Change can bring uncertainty, and, as the last few years have demonstrated, uncertainty can be extremely uncomfortable both for individuals and organizations! While technological change is constant and its impact on libraries can seem difficult to predict, it does follow a familiar route that I’ve dubbed “The Cycle of Emerging Tech in Libraries”. Let’s have a look.
Breaking it Down
- A new technology comes out: Our journey begins with the release of a new piece of hardware or software. The invention of the internet, the first iPhone, and the rise of social media all come to mind.
- Disruption occurs!: Emerging technologies tend to be synonymous with disruption. New tech can impact specific industries, effect the job market (positively or negatively) and sow confusion. A new technology can, and will confuse the general public. In addition to being confusing, new tech can also be very expensive at the outset. This expense can prevent the general public (particularly those with lower income) from getting hands-on and learning through experience.
- The library responds: Here’s where we come in! When a new technology emerges, libraries provide accurate, authoritative information, programming, and most importantly, access. Technology typically becomes affordable for an organization before it does for an individual. When that time comes, a library’s investment allows the community to experience a technology, delivering an excellent return on investment.
- Comfort sets in: Eventually, the new becomes the familiar. When it does, the library can pull back on patron instruction. As the cost of an increasingly commonplace technology diminishes, so to does the need for investing in library-provided hardware/software. As you celebrate navigating your community through another technological change, a new technology comes out (step 1), and the cycle begins anew.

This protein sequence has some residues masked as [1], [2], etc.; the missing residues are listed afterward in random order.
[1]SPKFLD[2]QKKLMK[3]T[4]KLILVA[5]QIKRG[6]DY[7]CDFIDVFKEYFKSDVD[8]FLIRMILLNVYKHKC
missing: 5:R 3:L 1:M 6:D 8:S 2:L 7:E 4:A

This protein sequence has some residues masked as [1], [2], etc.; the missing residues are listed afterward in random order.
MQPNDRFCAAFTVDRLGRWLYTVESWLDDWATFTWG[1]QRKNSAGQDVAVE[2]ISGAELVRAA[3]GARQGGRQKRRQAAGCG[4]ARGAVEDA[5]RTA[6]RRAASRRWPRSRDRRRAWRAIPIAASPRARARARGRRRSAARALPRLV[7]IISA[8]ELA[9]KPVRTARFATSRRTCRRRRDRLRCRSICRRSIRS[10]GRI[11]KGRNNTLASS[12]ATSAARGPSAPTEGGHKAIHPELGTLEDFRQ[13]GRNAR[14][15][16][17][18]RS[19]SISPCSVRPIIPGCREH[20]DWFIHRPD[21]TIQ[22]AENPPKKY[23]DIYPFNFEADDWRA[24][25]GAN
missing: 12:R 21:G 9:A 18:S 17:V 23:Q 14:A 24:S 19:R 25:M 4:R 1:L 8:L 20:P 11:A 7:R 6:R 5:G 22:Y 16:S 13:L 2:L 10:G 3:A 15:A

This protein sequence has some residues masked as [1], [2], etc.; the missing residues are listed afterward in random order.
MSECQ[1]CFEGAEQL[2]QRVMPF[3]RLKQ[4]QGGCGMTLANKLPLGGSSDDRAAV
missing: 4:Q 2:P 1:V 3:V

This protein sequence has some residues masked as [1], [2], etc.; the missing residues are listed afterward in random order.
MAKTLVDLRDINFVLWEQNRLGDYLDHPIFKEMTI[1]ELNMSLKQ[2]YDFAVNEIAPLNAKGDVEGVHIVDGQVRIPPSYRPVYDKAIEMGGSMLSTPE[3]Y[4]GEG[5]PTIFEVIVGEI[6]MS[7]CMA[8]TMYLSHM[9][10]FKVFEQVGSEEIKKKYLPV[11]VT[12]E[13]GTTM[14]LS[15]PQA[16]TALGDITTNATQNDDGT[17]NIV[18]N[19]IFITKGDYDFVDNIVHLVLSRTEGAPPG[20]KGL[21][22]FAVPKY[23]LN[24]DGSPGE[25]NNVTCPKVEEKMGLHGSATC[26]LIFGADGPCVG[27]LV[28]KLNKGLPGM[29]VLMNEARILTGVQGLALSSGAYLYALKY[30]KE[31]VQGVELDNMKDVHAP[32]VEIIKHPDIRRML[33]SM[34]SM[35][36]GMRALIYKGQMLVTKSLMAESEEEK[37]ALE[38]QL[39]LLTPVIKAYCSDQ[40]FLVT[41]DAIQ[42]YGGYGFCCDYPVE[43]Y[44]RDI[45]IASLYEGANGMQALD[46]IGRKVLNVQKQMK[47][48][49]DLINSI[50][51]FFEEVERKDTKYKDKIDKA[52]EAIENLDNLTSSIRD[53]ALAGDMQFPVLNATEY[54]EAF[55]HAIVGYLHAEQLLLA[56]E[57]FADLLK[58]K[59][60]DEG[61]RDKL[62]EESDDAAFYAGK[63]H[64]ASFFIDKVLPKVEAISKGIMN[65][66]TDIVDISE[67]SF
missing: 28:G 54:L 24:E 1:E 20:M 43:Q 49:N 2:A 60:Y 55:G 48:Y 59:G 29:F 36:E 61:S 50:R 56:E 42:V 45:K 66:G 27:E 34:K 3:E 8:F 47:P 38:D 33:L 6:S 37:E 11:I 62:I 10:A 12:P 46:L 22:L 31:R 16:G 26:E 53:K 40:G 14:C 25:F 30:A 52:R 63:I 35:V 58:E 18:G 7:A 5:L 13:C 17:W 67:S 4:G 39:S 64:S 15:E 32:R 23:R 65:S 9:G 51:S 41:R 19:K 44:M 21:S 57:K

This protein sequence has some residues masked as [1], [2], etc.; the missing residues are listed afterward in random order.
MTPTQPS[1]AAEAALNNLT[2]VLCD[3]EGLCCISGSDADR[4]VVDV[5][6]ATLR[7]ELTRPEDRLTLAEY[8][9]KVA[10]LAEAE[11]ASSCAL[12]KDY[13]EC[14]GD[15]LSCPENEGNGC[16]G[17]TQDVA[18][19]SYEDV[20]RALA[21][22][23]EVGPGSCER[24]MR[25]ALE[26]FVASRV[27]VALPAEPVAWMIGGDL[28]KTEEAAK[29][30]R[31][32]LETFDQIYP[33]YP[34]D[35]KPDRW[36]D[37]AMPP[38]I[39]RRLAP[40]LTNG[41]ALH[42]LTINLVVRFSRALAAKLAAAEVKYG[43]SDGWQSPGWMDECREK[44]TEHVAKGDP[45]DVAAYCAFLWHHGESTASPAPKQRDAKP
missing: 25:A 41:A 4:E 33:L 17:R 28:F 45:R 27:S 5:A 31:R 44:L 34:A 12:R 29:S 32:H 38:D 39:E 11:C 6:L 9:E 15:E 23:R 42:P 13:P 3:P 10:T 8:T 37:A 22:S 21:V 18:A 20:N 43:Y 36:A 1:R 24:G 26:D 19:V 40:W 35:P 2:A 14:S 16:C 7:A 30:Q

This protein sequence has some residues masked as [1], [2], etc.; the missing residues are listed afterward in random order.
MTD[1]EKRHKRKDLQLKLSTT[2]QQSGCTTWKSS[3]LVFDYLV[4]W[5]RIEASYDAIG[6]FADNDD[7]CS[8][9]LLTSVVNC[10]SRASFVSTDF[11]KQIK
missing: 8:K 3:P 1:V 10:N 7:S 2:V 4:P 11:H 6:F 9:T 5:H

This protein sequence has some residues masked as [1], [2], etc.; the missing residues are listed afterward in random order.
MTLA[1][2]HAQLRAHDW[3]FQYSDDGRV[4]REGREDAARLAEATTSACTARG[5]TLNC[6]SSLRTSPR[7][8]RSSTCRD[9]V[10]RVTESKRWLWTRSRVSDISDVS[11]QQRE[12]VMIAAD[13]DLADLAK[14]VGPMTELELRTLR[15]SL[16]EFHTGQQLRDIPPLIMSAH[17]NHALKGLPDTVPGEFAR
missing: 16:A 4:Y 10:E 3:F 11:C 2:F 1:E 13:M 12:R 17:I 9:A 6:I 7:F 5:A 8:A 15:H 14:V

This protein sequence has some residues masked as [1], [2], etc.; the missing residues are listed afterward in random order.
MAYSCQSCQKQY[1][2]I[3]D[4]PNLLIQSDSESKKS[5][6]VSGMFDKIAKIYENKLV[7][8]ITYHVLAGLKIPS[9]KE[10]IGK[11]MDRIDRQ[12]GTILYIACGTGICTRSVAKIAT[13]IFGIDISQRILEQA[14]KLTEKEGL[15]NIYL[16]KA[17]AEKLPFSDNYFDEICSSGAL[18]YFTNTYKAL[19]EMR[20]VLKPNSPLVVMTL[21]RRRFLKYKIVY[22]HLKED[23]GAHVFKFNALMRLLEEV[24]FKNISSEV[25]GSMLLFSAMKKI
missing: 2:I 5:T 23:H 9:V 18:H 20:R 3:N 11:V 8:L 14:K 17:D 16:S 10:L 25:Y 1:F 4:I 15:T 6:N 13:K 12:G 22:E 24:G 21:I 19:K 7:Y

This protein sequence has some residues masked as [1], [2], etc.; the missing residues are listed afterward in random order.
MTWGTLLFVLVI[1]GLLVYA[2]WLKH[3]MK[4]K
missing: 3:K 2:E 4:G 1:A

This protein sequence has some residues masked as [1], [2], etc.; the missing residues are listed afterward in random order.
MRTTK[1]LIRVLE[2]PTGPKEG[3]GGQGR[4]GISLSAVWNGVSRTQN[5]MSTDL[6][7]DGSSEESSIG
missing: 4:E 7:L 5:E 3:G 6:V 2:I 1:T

Looking at a Real World Example
Let’s apply “The Circle of Tech” concept to a rather library-centric technology that has already completed the cycle; the e-reader. In the late 2000s, the e-reader began to receive notice in the consumer market (step 1). E-reader technology caused plenty of disruption (step 2), particularly impacting the publishing industry. Our public was confused by the technology, as anyone who needed to walk a patron through early digital rights management process necessary to borrow a library e-book can attest! What is more, the tech was expensive, with a Sony PRS-700 costing $400 in 2008! Libraries responded by (step 3), providing patron instruction on utilizing the technology, in addition to offering digital content! Many libraries created e-reader petting zoos, or lent pre-loaded devices, granting the public access to a technology that was new, and unaffordable to many. Over time, comfort set in as patrons/staff better understood the technology (step 4) and the need for e-reader/e-book specific instruction subsided (though it has not disappeared). Subsequently, libraries have pared back their device lending programs.
This cycle complete, it wasn’t long before libraries would contend with streaming services, new social media platforms, the growth of mobile technology, and AR/VR. While the future can often seem uncertain, libraries have a well-trod path for guiding our communities through technological change!
Seeking a speaker for your library or organization? In need of a professional development webinar? Let’s talk! Need a roadmap for introducing emerging technologies into your library? Check out Best Technologies for Public Libraries!